3. Click Add Profile, and then, from Deployed Profile drop-down menu, select SoaML.
    4. Repeat the previous step to add XSD Transformation profile.

The Properties view of the model will look like Figure 2.

Figure 2. Properties view of the model in Rational Software Architect
UML model profiles tab of Properties view
  1. Create a package called govSrvProvider1.gov by right-clicking on the model and selecting Add UML > Package.
  2. Then, delete the freeform diagram that is created by default.
  3. Under this package, create another package called subSystem1. Under that package, create three packages: services, specifications, and xml.
  4. Then delete the freeform diagrams that are created with the packages by default.
  5. Create these packages:
    1. Under the services package, create a package called v1_0.
    2. Under the specifications package, create a package called v1_0.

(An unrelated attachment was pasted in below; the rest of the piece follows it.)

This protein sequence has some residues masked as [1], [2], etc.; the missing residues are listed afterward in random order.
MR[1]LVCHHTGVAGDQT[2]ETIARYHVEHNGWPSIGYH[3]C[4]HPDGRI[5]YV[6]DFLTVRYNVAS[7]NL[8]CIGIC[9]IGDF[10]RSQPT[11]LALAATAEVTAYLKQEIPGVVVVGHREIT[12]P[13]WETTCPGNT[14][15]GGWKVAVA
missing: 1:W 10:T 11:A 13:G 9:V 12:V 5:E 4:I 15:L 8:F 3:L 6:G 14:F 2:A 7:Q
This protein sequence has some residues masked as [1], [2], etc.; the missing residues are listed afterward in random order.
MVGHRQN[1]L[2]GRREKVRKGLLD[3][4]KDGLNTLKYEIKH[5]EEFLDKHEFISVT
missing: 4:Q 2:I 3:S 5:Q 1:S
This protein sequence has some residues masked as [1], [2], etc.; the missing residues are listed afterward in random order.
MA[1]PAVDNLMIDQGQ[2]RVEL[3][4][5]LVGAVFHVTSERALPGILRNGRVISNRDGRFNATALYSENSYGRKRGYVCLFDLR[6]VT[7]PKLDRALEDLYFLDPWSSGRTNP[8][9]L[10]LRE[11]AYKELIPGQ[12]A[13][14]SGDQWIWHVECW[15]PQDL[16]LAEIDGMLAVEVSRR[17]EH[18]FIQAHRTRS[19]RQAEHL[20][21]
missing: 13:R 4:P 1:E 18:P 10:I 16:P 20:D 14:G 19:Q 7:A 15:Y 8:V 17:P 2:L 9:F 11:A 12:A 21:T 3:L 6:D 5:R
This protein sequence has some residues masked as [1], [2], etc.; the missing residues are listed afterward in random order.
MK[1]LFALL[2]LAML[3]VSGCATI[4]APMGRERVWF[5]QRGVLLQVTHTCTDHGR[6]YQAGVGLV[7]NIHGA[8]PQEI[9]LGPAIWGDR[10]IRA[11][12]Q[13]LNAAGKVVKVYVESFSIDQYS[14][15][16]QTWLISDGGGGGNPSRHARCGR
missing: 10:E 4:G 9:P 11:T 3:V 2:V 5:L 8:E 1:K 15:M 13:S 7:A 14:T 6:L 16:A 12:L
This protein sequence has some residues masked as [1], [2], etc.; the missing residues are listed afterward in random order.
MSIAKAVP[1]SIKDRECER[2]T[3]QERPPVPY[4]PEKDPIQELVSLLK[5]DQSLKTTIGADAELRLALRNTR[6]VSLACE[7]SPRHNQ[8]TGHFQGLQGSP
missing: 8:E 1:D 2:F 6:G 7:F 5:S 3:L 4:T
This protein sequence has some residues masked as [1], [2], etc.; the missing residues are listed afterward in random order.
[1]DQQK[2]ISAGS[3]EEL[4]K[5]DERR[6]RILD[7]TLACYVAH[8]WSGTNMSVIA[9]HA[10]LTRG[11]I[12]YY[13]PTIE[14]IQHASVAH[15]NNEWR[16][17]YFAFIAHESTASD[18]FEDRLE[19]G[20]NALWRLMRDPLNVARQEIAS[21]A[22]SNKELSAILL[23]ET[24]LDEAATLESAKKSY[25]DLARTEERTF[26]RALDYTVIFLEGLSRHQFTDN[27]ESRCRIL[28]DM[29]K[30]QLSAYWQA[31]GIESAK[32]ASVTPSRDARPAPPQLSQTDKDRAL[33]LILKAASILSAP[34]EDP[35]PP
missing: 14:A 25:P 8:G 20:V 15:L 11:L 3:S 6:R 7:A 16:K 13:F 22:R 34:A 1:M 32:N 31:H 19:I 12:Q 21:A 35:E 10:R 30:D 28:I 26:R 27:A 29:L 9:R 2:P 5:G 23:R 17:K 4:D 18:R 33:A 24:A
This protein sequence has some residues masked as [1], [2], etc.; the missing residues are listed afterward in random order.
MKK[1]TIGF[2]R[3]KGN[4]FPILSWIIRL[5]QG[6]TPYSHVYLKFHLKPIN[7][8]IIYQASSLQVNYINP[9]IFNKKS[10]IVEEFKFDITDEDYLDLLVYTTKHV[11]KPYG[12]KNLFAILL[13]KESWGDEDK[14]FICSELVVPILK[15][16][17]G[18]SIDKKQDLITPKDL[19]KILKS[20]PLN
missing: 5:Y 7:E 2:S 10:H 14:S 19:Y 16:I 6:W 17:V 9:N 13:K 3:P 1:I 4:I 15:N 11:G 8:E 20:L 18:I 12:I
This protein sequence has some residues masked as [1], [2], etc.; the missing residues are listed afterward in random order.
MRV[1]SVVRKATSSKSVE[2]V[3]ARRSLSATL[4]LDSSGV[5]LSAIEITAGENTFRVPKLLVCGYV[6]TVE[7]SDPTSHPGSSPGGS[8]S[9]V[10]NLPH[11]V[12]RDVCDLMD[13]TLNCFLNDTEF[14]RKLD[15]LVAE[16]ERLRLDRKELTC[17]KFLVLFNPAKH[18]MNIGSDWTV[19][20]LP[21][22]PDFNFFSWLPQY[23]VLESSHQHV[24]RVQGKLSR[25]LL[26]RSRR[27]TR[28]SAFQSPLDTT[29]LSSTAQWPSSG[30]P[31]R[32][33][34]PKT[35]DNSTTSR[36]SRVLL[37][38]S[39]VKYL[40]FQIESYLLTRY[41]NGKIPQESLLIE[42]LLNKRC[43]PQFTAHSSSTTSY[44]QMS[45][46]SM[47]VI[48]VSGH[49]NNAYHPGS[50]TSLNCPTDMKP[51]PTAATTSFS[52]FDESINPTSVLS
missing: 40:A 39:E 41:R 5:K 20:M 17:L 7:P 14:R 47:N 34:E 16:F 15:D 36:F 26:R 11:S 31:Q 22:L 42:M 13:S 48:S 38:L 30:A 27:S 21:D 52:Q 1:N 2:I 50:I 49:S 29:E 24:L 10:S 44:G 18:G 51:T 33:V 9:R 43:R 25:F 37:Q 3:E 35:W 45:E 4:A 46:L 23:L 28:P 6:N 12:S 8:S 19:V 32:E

3. Under the xml package, create a package called schemas.
    4. Under the schemas package, create a package called v1_0, and then delete the freeform diagram that is created with the schemas package by default.
  6. Apply the stereotypes schema to all of the packages named v1_0 that you created in the previous step by following these steps:
    1. Click the package v1_0.
    2. Click the Stereotypes tab in the Properties view.
    3. Click Apply Stereotypes, and then select schema from the list.
  7. Import XSD primitive Data Types to the model (these primitive data types can be used to use primitive types, such as string, int, and float in the schema):
    1. Right-click on the gov_agency1_serviceModel model, and select UML Properties.
    2. Select ElementImport from the left frame and click the arrow button in the right frame.
    3. In the Search field, write XSD and select «modelLibrary» XSDDataTypes – XSDDataTypes.

The project will then look like Figure 3.

Figure 3. Project after creating model and packages for the government provider
SoaML project structure in Project Explorer view
  1. Create another model gov_commonSchema.
  2. Under this model, create the packages government.gov > commonTypes > xml > schemas > v1_0 and delete all the freeform diagrams that are created with these packages by default except the one that is with the package v1_0.